A contralateral pelvic drop, a transverse rotation and a lateral translation of the pelvis are essential features of normal human gait. These motions are often restricted in robot-assisted gait devices. The optional FreeD module of the driven gait orthosis Lokomat (Hocoma AG, Switzerland) incorporates guided lateral translation and transverse rotation of the pelvis. It consequently should support weight shifting during walking. This study aimed to investigate the influence of the FreeD module on trunk kinematics and hip and trunk muscle activity.
Thirty- one healthy adults participated. A video analysis of their trunk movements was performed to investigate the lateral chest and pelvis displacement within the Lokomat (with and without FreeD), and this was compared to treadmill walking. Furthermore, surface electromyography (sEMG) signals from eight muscles were collected during walking in the Lokomat (with and without FreeD), on the treadmill, and overground. To compare the similarity of the sEMG patterns, Spearman's correlation analyses were applied.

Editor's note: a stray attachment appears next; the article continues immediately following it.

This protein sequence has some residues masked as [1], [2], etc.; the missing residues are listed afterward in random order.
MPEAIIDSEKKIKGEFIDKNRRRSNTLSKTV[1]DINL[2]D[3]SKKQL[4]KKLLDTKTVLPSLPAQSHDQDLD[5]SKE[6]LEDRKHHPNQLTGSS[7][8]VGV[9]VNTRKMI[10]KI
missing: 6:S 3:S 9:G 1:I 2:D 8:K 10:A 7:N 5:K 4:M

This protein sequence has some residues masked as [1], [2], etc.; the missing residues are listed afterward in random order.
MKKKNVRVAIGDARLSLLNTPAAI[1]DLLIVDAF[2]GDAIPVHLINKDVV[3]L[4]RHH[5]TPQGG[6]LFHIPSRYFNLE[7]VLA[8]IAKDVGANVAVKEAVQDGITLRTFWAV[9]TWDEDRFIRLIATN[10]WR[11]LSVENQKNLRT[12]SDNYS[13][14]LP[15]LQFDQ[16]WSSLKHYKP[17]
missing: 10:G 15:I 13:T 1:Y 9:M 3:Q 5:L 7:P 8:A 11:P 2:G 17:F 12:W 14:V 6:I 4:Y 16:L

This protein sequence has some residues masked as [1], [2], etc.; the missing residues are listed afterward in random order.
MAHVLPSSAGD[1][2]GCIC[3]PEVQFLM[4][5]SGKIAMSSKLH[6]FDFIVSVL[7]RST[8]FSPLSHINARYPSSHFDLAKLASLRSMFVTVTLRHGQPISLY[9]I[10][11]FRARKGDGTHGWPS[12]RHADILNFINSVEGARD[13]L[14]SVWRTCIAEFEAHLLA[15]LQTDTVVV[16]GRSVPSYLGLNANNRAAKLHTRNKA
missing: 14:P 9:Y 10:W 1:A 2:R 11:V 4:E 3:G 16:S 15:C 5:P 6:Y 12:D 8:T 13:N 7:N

Walking with FreeD elicited a significantly higher lateral pelvis displacement and a lower lateral chest displacement (relative to the pelvis) compared to walking with a fixated pelvis. No significant differences in the sEMG patterns were found for the Lokomat conditions (with and without FreeD) when comparing it to treadmill or overground walking.
The differences in pelvis displacement act as a proof of concept of the FreeD module. The reduction of relative lateral chest movement corresponds to a decrease in compensatory trunk movements and has its origin in allowing weight shifting through the FreeD module. Both Lokomat conditions showed very similar muscle activity patterns of the trunk and hip compared to overground and treadmill walking. This indicates that the Lokomat allows a physiological muscle activity of the trunk and hip during gait.